3. Metro Court hurts the South and North Valleys of Dona Ana County. Today, magistrate courts operate in Anthony, Las Cruces, and Hatch. With metro court only Las Cruces has a court. People from Sunland Park, Santa Teresa, La Union, Chamberino, Anthony, Berino, Mesquite, Chaparral, San Miguel, La Mesa, Garfield, Hatch, Rodey, and Rincon would be forced to drive long distances to get to metro court. In fact, 54% of the population of Dona Ana County lives outside Las Cruces, so more than half the county--well over 100,000 people--would be negatively affected. Thirty years after getting a metro court in Albuquerque, citizens in the outlying areas are still complaining about the inconvenience. Dona Ana County is more than three times larger than Bernalillo County and is one of the poorest counties in the state. This represents a serious imposition on most citizens of the county.
Next: do you really want lawyers involved in this?
4. Metro court forces citizens to vote for attorneys for judges, eliminating the People's Court. Magistrate judges can be attorneys or ordinary citizens. Metro court forces you to vote for attorneys to judge petty cases. There are two major problems here. First, when charged with an offense you are much more likely in a Metro court to feel you have to get an attorney, adding significantly to the cost and quite possibly the time it takes to resolve an issue. Do you really want your petty cases decided by lawyers splitting hairs about legal details? Petty cases require common sense, not advanced degrees. Second, the concept behind magistrate court is that it is a People's Court, where common sense and local community standards determine the outcome. Attorneys are much less likely to understand local community standards, especially in places like the South Valley or Hatch, and they are, if anything, less likely to have the bottom line sense of justice of ordinary citizens.
5. Metro courts are courts of record: beware. Magistrate courts are not. Given the increasing sensitivity of governments to a person's background for a security clearance, do you really want the details of your daughter's Saturday night adventures preserved for public inspection and quotation forever? We aren't talking about felonies here, because these automatically go to District Court where they are, as they should be, recorded. But this is a petty court. It seems foolish to expose our misdemeanors to permanent, detailed inspection, when most citizens elsewhere do not.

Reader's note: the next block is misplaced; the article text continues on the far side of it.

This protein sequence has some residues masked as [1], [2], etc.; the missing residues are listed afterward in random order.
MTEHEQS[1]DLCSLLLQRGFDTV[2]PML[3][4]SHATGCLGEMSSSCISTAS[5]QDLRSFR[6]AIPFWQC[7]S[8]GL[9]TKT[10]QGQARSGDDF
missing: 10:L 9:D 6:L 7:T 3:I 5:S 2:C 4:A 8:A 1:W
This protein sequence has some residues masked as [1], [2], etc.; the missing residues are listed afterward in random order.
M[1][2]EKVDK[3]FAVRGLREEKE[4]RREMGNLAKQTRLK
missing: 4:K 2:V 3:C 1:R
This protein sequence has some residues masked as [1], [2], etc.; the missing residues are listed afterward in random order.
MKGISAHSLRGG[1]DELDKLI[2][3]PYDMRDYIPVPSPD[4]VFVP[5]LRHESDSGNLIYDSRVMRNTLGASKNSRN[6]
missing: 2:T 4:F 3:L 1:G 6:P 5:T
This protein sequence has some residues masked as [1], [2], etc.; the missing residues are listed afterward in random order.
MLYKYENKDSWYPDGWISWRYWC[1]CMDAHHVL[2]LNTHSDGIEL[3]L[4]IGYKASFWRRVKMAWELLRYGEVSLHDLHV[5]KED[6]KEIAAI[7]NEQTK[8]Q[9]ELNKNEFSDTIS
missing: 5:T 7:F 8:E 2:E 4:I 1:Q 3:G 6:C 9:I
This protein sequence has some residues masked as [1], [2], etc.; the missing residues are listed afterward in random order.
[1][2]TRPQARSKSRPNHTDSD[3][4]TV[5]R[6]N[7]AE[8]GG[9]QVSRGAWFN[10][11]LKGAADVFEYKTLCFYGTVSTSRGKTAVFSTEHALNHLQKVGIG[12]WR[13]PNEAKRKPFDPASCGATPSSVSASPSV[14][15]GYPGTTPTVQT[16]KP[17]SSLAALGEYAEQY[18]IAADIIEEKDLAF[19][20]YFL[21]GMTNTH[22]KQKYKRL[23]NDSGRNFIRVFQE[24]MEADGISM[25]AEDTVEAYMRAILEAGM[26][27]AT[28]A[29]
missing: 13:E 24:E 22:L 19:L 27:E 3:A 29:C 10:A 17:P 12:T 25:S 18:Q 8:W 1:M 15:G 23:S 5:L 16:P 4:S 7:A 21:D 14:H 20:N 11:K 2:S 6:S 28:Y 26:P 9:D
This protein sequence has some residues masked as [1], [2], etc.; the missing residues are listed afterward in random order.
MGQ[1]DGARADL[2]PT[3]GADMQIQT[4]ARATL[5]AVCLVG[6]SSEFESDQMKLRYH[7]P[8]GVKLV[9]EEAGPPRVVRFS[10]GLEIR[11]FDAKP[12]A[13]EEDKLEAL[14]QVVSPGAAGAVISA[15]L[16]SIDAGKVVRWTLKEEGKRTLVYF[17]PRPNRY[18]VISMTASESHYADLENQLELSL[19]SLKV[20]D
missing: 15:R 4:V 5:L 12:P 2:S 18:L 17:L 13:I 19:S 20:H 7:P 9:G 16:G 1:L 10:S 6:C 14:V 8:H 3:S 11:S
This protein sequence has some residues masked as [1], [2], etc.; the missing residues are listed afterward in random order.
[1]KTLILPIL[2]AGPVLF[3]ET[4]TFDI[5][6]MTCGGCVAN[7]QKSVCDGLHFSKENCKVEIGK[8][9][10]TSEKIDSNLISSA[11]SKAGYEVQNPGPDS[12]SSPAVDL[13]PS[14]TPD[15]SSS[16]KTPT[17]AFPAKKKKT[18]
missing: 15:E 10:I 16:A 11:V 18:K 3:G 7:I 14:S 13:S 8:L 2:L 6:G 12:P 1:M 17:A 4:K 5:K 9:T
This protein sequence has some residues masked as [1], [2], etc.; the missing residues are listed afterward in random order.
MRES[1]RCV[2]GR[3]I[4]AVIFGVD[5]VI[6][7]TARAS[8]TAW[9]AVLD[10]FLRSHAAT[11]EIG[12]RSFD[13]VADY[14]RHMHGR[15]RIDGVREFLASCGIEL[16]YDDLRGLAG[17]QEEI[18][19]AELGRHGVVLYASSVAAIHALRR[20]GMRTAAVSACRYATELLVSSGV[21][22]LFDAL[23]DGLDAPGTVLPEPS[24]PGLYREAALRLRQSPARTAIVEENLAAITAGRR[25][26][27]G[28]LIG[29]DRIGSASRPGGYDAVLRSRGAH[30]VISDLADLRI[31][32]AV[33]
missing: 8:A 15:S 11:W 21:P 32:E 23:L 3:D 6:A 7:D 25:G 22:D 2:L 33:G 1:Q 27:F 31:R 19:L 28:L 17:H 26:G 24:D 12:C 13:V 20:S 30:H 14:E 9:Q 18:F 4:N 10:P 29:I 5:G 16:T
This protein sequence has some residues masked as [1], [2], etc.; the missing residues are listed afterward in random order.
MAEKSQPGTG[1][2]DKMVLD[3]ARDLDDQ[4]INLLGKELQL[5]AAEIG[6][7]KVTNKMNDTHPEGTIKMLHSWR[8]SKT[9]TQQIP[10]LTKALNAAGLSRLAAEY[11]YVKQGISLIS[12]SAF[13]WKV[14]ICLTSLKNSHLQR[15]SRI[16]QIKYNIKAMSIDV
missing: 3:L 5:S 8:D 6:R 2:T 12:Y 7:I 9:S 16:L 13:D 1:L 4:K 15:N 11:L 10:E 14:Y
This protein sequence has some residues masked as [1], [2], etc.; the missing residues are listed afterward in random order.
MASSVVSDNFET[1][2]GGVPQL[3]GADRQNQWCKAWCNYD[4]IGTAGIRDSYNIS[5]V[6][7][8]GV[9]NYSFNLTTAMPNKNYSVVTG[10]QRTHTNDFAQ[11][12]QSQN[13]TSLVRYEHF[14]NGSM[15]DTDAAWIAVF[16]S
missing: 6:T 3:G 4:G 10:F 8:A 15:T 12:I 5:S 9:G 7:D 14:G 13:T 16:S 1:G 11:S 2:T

The current system of magistrate and municipal courts is well over half a century old. It was designed wisely, with the knowledge that, in contrast to higher courts, most people at one time or another will appear in magistrate or municipal court. It is in these courts that citizens actually meet face to face with our judicial system. Dispensation of justice should be in accord with local norms, by people known and well respected in the local community, elected by their peers. It should not have the faceless and stiff formality of higher courts where lawyers and legal arguments prevail. A People's Court prizes settling minor cases in a fair manner, given all circumstances, rather than by the outcome of a debate among expensive lawyers splitting hairs about the interpretation of obscure legal codes. In Bernalillo County, the only other place in New Mexico that has experimented with Metro Court, it is anything but clear after 3o years that the lawyer-based system is one iota better than the magistrate courts.
There is no pressure from any quarter for a switch to Metro Court, except from lawyers (who stand to gain from Metro Court) and the well-intentioned, but all-too-often narrowly focused League of Women Voters (whose members vastly under-represent Hispanic citizens here) for this change. Hispanics constitute 65% of the county: where are their voices?
Full Disclosure: My wife is a magistrate judge. Her term expires in 2010. I did not consult with her in writing this piece, and the passage or non-passage of this bill will not affect her tenure in office. I became a passionate supporter of the magistrate court system as a result of conversations about 25 years ago with Magistrate Judge Ruben Maynez, as many of my students will attest to, long before my wife became a judge.